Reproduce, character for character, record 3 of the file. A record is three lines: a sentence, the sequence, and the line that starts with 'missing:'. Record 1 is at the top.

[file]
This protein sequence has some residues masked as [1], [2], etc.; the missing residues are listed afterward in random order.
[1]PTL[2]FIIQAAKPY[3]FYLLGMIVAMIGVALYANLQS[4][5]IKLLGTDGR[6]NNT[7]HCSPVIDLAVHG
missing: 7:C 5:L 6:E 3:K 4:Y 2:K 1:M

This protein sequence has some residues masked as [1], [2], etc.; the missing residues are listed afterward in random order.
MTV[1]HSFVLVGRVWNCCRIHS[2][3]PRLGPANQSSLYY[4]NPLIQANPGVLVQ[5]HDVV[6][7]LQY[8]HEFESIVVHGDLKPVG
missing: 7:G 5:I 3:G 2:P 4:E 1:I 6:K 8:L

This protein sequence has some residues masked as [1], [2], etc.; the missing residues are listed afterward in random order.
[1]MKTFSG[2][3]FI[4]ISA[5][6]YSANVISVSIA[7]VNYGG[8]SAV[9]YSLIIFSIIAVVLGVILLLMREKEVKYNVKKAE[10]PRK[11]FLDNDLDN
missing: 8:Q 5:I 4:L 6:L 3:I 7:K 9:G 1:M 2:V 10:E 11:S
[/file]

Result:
This protein sequence has some residues masked as [1], [2], etc.; the missing residues are listed afterward in random order.
[1]MKTFSG[2][3]FI[4]ISA[5][6]YSANVISVSIA[7]VNYGG[8]SAV[9]YSLIIFSIIAVVLGVILLLMREKEVKYNVKKAE[10]PRK[11]FLDNDLDN
missing: 8:Q 5:I 4:L 6:L 3:I 7:K 9:G 1:M 2:V 10:E 11:S